Tuesday, August 4, 2009
Anger Into Wattage
I had an interesting situation today, wrought with all sorts of "teachable moments". Let me preface by saying that triathlon is a lonely sport, it's participants spend endless hours training and competing alone. Sure you can run or ride with other people, but chances are they're not doing the exact workout that you need to do, so you inevitably head out on you're own. Swimming just speaks for itself. Having said that, when triathletes get an opportunity to socialize, they normally jump at it. Contact with other endurance geeks fosters conversation about upcoming races, the latest in lightweight aerodynamic gadgets, and comparing training plans.
Today I was out on a solo bike ride and nearing my turn around point on the out-and-back course. Just then, three triathletes came ripping the other way in a tight, fast-moving pace-line. Why triathletes are in a paceline is another issue, as it's illegal in races. My initial thought was to try to catch them and maybe have a chat that would make the remaining miles fly by. As they disappeared up the road I heard a male voice make some snide comment about a piece of gear that I was wearing. I was testing out a new aerodynamic helmet in preparation for a coming race. I felt the pangs of resentment start to rise, but pushed on to see if I could catch up.
Let me say, a solo rider trying to catch a well-organized paceline is no easy feat. The three riders can ride at a high speed using 30% less energy than it would take a soloist ride at the same speed. Nonetheless, after a mile or so I finally grabbed the rear wheel of the trail rider. I noticed that the rider was a female, and so was the lead rider. The middle guy was fit looking, and I identified him as Mr. Snide Comment.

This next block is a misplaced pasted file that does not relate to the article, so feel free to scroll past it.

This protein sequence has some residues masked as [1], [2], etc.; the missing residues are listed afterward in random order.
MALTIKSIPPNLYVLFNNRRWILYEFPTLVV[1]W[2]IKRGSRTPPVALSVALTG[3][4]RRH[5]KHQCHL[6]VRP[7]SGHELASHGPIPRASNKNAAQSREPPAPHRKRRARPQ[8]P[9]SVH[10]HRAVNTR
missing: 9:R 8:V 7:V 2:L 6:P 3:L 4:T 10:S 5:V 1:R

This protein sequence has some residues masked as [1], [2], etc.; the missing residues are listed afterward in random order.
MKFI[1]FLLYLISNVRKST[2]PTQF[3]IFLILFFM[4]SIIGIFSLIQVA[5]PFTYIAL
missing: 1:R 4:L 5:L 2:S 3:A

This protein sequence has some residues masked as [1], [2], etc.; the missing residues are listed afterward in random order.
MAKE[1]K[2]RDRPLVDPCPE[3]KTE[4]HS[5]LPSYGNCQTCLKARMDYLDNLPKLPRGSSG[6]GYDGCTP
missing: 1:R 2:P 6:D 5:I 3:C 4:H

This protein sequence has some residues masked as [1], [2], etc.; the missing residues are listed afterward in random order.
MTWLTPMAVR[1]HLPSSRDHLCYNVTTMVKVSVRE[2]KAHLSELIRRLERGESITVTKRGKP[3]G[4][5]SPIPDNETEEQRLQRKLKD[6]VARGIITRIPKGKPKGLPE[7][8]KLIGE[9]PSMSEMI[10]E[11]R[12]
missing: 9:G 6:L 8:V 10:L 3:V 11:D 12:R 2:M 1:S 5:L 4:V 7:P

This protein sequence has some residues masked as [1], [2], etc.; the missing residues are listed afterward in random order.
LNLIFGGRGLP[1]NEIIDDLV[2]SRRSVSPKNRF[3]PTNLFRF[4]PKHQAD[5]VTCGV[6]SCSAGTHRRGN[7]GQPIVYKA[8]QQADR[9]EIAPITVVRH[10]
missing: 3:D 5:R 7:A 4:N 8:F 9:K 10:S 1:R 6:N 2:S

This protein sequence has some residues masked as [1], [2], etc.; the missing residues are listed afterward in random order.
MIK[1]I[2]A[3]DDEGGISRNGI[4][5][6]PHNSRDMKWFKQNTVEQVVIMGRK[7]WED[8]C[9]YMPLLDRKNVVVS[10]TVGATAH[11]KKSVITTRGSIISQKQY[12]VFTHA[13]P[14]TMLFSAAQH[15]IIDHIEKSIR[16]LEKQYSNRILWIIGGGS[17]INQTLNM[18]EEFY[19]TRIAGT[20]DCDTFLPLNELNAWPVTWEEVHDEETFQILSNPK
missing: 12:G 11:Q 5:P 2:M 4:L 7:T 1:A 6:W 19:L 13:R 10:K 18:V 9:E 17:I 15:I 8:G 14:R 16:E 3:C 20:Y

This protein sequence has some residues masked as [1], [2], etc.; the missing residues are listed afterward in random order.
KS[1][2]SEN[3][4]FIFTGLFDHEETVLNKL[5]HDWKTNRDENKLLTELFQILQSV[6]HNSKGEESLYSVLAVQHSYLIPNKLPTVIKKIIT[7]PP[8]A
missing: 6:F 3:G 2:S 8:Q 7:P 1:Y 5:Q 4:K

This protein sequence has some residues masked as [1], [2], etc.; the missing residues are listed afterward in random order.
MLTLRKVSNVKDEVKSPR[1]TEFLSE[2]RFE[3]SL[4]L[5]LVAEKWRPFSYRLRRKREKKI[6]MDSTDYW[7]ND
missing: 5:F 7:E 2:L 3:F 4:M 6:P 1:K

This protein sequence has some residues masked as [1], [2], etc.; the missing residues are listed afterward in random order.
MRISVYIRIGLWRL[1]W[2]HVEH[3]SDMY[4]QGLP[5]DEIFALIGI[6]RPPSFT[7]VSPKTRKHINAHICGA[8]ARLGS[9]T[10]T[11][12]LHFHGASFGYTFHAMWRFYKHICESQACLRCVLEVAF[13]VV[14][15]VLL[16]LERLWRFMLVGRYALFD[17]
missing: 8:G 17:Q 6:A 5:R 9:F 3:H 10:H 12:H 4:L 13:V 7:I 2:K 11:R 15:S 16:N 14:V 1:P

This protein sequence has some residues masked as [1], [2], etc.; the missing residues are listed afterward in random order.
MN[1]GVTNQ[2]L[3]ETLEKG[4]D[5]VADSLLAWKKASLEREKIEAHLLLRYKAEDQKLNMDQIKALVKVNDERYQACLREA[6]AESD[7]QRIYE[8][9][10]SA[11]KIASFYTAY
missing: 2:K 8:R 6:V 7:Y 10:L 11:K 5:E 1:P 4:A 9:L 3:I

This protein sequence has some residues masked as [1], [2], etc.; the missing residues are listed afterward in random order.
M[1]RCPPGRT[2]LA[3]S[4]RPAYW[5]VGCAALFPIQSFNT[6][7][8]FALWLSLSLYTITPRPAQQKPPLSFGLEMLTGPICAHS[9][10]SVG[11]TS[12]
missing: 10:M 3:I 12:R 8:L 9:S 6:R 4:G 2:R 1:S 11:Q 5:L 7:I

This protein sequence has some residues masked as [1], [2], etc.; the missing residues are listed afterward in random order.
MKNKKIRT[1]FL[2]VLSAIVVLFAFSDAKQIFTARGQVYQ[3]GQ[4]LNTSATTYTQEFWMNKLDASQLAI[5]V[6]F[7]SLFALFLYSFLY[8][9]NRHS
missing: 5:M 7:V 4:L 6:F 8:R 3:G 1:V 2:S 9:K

I decided to play nice and introduced myself; I asked if I could join the effort. The guy, to my utter amazement, shook his head, "No". I have never in twenty years of cycling been told that I couldn't join a ride. It's sacrilegious not to allow a lone rider to join a group. The protocol is that if the group is faster, than the rider will eventually fall off the back. If the rider is faster, he/she will eventually push ahead of the group. To be told "no" is unheard of.
One of the girls spoke up and pleaded to Mr. Comment to let me join. He replied that I could if I went to the front and pulled the three of them. On that, I went to the front... and just kept on going. The group fell off my wheel and I contently left them in the hills. I watched my anger seethe and my ego swell as the three of them just couldn't keep up. For the first time I rode with anger, turning it into useful wattage and speed. I struggled with my anger, recognized it, letting it force my pedals around faster and faster. I'm not sure if I did the right thing or not, but it felt good nonetheless.